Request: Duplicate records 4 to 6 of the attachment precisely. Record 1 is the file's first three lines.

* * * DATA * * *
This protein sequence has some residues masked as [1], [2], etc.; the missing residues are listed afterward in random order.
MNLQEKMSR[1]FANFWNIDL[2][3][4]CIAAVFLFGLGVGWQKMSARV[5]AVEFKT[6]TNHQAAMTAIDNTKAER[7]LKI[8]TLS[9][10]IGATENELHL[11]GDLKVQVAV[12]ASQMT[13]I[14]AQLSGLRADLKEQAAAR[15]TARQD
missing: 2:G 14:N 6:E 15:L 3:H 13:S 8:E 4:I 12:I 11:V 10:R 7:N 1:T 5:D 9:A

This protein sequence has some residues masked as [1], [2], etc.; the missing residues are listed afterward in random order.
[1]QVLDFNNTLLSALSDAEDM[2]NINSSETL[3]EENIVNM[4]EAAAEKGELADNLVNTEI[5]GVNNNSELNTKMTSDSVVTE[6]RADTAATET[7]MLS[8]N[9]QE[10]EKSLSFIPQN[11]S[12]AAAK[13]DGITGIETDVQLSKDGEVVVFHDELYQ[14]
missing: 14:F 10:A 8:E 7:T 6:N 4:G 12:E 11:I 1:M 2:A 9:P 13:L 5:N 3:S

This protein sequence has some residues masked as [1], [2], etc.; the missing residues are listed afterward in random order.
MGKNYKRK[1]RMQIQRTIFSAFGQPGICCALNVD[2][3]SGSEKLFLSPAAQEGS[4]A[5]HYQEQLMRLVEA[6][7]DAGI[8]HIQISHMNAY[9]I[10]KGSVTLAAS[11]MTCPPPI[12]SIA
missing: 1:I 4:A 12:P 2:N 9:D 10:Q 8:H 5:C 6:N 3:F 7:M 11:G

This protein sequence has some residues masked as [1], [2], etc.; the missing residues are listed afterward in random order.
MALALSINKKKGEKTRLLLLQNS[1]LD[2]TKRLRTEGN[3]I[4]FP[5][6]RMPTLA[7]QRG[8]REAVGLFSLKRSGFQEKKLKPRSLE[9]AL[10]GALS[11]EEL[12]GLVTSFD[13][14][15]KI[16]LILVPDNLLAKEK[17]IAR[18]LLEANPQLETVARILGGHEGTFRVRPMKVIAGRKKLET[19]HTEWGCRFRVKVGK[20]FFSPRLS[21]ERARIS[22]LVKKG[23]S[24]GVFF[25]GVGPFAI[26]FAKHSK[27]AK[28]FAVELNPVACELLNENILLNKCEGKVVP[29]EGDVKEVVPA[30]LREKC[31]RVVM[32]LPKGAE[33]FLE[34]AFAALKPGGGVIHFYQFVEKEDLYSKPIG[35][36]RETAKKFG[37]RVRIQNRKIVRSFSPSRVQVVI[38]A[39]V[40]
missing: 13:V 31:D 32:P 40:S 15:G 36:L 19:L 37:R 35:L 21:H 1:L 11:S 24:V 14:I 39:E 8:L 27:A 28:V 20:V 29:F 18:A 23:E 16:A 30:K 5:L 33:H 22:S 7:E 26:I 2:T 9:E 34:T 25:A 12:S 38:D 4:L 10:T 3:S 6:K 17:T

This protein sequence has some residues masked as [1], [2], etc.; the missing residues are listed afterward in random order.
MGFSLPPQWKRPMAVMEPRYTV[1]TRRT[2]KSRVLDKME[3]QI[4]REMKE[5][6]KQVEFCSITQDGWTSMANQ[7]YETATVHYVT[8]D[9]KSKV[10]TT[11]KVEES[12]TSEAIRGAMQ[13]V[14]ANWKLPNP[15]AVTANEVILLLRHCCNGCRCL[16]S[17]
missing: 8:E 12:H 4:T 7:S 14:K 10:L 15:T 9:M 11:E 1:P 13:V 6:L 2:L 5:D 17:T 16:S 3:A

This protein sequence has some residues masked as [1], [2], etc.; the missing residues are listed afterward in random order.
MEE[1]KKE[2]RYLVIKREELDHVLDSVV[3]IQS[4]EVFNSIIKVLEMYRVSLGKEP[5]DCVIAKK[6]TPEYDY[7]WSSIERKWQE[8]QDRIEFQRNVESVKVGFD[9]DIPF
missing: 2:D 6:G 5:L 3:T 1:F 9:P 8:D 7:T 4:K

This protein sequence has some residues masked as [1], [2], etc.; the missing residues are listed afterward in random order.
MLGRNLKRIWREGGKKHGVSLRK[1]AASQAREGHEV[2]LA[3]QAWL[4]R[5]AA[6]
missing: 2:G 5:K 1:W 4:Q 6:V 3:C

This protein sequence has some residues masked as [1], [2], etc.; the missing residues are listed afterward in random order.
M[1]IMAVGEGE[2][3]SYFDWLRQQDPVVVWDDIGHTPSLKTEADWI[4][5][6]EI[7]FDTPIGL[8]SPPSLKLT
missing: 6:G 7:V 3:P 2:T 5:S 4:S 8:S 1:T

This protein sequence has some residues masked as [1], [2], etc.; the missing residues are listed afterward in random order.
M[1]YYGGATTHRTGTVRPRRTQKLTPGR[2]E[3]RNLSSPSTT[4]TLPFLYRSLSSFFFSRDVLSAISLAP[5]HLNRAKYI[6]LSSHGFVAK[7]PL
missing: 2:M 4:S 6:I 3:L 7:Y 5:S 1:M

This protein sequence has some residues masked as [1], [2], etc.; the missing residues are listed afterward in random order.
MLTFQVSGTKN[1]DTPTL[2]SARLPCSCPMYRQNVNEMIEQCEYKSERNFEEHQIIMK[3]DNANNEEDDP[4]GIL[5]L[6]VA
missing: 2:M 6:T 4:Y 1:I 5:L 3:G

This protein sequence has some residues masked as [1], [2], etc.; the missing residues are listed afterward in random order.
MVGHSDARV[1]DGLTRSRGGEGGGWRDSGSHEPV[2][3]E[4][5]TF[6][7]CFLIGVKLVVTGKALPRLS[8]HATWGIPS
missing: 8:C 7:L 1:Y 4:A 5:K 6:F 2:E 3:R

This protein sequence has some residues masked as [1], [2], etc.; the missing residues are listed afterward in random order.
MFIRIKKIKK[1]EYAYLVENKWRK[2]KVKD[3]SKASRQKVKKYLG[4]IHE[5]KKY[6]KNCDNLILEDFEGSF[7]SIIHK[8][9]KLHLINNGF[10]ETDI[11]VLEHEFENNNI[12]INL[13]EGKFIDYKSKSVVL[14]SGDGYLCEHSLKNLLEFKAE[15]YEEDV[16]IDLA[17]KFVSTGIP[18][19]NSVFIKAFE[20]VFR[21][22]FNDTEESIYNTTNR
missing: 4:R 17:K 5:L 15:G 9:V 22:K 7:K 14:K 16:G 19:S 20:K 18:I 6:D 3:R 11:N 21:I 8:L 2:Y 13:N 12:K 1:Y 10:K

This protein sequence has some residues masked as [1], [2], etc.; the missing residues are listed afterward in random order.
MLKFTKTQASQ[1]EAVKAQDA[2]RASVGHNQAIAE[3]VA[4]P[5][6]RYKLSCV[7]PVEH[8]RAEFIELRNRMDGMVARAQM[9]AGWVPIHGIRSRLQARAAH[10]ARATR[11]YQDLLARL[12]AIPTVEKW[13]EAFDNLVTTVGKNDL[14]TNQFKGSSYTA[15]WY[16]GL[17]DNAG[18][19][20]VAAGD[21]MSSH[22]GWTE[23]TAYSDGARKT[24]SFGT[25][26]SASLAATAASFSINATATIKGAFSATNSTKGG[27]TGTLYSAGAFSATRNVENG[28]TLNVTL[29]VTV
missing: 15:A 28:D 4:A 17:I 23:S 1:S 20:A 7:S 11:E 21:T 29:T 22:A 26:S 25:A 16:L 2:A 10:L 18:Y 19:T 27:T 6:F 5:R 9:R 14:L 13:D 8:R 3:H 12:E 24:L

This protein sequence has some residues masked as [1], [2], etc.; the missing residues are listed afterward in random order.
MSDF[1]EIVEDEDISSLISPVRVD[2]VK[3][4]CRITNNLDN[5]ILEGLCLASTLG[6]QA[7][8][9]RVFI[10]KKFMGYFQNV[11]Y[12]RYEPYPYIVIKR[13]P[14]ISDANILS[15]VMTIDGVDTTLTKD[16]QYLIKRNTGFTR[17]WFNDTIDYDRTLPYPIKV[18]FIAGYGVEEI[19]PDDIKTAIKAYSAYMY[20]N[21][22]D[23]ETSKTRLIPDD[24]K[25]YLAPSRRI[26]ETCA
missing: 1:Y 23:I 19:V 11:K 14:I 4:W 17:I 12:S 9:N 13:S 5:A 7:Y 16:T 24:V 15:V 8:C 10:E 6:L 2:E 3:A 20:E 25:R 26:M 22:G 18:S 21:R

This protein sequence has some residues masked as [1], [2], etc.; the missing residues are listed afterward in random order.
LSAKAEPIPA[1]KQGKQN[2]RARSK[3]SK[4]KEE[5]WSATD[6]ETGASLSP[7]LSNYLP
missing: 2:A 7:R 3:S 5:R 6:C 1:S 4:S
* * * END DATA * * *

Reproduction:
This protein sequence has some residues masked as [1], [2], etc.; the missing residues are listed afterward in random order.
MALALSINKKKGEKTRLLLLQNS[1]LD[2]TKRLRTEGN[3]I[4]FP[5][6]RMPTLA[7]QRG[8]REAVGLFSLKRSGFQEKKLKPRSLE[9]AL[10]GALS[11]EEL[12]GLVTSFD[13][14][15]KI[16]LILVPDNLLAKEK[17]IAR[18]LLEANPQLETVARILGGHEGTFRVRPMKVIAGRKKLET[19]HTEWGCRFRVKVGK[20]FFSPRLS[21]ERARIS[22]LVKKG[23]S[24]GVFF[25]GVGPFAI[26]FAKHSK[27]AK[28]FAVELNPVACELLNENILLNKCEGKVVP[29]EGDVKEVVPA[30]LREKC[31]RVVM[32]LPKGAE[33]FLE[34]AFAALKPGGGVIHFYQFVEKEDLYSKPIG[35][36]RETAKKFG[37]RVRIQNRKIVRSFSPSRVQVVI[38]A[39]V[40]
missing: 13:V 31:D 32:P 40:S 15:G 36:L 19:L 37:R 35:L 21:H 1:L 11:S 24:V 14:I 39:E 8:L 27:A 28:V 20:V 29:F 18:A 23:E 16:A 30:K 5:L 33:H 22:S 7:E 26:I 2:T 9:E 34:T 25:A 12:S 38:D 4:L 10:T 3:S 6:K 17:T

This protein sequence has some residues masked as [1], [2], etc.; the missing residues are listed afterward in random order.
MGFSLPPQWKRPMAVMEPRYTV[1]TRRT[2]KSRVLDKME[3]QI[4]REMKE[5][6]KQVEFCSITQDGWTSMANQ[7]YETATVHYVT[8]D[9]KSKV[10]TT[11]KVEES[12]TSEAIRGAMQ[13]V[14]ANWKLPNP[15]AVTANEVILLLRHCCNGCRCL[16]S[17]
missing: 8:E 12:H 4:T 7:S 14:K 10:L 15:T 9:M 11:E 1:P 13:V 6:L 2:L 5:D 17:T 16:S 3:A

This protein sequence has some residues masked as [1], [2], etc.; the missing residues are listed afterward in random order.
MEE[1]KKE[2]RYLVIKREELDHVLDSVV[3]IQS[4]EVFNSIIKVLEMYRVSLGKEP[5]DCVIAKK[6]TPEYDY[7]WSSIERKWQE[8]QDRIEFQRNVESVKVGFD[9]DIPF
missing: 2:D 6:G 5:L 3:T 1:F 9:P 8:D 7:T 4:K